Safely on the other side of Laguna Colorado, we stopped at a set of 'geysers' which were in fact not geysers but huge steam vents shooting scalding hot steam into the freezing night and were ferociously impressive. We carried on down past another Laguna which had a set of hot springs flowing into it, and right down to Laguna Verde near the Chilean border, close to San Pedro de Atacama. The sun had risen just above the horizon, shining brightly on the colourful mountains making in a photographers dream. The drive was absolutely stunning and well worth any of the hassles that we'd been dealing with over the previous days.

After several photographs of the landscape, we went back to the hot springs for a dip. It was a daunting prospect getting undressed in the freezing cold and running out into the even more freezing wind but as soon as we got into the hot pool, it became more that worth it! The water temperature was supposed to be around 30 degrees and made us the warmest we'd felt in several days. It was fantastic until it was time to leave and we had to get out, soaking wet into the freezing cold. Stacey's head band that had gotten wet and was put on the side of the pool was already frozen solid but it was very motivating to get dried and dressed in perhaps record time.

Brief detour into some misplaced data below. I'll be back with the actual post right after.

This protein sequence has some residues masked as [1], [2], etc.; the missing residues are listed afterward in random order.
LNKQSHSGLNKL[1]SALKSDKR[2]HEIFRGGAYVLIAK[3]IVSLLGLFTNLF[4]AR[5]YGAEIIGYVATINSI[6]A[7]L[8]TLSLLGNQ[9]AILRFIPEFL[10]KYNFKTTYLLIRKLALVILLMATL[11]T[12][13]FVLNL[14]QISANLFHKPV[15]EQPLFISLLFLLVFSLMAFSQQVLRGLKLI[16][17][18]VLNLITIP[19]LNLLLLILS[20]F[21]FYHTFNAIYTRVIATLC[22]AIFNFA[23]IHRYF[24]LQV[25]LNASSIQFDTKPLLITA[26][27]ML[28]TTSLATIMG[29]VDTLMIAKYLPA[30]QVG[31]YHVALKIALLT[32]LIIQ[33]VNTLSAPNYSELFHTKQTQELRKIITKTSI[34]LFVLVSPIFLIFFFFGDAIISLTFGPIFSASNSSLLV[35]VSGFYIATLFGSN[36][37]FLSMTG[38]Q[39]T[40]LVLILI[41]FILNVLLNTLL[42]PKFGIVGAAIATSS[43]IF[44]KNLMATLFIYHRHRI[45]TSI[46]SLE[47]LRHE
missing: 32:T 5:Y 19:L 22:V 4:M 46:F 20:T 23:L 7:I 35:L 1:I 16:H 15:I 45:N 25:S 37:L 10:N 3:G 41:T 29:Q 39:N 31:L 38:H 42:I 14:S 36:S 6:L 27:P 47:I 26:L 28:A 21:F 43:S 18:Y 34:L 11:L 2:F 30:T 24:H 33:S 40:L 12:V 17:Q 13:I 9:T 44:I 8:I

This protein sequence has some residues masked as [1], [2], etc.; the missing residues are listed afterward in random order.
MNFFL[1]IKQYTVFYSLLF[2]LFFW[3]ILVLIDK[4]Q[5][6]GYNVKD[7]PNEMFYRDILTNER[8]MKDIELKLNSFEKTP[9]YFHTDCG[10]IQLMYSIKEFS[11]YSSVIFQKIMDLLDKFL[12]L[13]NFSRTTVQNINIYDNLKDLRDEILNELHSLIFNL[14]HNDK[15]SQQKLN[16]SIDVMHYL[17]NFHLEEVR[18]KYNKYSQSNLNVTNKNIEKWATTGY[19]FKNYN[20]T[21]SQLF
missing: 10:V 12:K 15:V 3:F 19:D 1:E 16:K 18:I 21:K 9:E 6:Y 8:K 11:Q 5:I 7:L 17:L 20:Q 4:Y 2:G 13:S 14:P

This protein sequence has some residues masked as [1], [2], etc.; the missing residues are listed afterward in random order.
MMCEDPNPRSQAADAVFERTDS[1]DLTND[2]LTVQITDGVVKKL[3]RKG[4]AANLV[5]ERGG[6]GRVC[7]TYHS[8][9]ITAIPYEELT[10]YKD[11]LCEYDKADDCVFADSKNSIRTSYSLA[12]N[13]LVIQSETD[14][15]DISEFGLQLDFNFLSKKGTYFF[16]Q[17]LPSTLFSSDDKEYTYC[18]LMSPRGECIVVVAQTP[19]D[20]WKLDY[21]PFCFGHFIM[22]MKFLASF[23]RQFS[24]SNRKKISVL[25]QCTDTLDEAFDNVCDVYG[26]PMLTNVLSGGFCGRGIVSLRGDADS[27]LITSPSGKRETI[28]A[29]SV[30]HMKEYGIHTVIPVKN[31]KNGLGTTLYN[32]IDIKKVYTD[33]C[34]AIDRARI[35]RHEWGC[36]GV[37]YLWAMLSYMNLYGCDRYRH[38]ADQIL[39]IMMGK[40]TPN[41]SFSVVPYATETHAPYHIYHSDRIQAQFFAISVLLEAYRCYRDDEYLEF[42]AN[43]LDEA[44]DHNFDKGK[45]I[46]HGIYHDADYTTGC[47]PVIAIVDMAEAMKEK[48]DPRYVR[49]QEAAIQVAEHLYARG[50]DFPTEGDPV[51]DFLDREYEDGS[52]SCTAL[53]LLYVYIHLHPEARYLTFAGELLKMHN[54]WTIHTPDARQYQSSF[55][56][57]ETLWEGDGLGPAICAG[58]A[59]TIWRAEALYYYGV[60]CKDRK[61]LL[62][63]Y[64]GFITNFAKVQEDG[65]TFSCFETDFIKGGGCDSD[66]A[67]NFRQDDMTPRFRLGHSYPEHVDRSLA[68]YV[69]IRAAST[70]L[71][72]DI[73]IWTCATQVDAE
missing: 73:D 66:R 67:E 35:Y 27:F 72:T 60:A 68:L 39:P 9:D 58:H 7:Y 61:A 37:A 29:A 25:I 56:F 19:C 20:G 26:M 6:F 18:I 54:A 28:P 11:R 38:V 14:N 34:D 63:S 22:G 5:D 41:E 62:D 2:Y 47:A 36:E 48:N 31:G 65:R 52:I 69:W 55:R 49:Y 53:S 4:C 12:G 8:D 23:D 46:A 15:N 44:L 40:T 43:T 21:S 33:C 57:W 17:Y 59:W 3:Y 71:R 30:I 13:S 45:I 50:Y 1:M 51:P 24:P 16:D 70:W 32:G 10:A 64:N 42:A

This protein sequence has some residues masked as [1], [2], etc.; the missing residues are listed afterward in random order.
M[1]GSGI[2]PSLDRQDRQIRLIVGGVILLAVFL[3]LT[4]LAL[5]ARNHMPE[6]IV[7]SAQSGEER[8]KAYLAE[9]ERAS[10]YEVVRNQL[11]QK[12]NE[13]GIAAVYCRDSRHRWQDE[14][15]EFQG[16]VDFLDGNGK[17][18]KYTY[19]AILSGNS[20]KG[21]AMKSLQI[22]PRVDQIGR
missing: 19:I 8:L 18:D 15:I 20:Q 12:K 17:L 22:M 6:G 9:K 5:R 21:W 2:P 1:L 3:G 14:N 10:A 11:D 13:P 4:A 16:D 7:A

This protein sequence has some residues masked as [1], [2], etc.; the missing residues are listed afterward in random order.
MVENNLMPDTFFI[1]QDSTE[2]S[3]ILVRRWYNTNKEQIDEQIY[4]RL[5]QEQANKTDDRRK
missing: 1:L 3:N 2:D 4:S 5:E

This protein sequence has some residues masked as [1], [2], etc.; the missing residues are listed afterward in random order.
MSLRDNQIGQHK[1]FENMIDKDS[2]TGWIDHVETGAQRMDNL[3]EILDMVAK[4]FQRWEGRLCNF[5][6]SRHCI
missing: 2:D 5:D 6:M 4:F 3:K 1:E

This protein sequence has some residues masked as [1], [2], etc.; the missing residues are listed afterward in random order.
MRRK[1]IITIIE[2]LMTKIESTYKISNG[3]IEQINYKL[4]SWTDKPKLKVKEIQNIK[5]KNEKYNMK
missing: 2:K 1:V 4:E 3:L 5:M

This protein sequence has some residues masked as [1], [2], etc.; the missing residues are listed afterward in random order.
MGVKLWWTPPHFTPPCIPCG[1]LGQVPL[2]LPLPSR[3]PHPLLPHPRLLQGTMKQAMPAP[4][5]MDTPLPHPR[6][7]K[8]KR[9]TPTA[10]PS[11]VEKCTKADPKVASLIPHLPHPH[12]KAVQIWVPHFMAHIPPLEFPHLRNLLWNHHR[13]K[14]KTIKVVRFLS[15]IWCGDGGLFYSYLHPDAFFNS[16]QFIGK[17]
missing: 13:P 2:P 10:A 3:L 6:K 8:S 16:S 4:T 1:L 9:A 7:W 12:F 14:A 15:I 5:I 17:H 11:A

We retraced our steps as far as Laguna Colorado and left the volcanic national park for the long ride back to Uyuni. The drive back was less interesting with perhaps the exception of crossing a frozen river that was already broken in places. There are no roads (or road signs) in this region, only rutted dirt tracks, so was no other way back except through the river. We got out and waited, watching as Garcia stuck the landcruiser into 4wd and drove through, managing to not get stranded in the process. The Landcrusiers that are used for these tours are really in their element in this desolate part of the world and just manage to go places that would kill a normal car or shake it to pieces.

There was a brief stop for lunch in a little town and and another set of impressive volcanic rocks that had been shaped by the wind. Reaching Uyuni after a very long, bumpy and dusty ride, we said goodbye to Garcia and Silvia. The power had just come back on in Uyuni and the petrol was flowing again, with lines of cars trailing around the block, reminiscent of when Britain is rumoured to have a fuel shortage. We had the option of taking a night bus to Tupiza but given how cold we'd found the desert to be at night, decided to stay in Uyuni for one more night and head off the next day, enjoying such delights as hot showers and electric lighting. Uyuni seemed like a metropolis the second time around compared with the dusty little villages we'd been travelling through on the tour, so we made the most of it, exploring the street market and dining on hot pizza ready for the long trip to Tupiza the next day.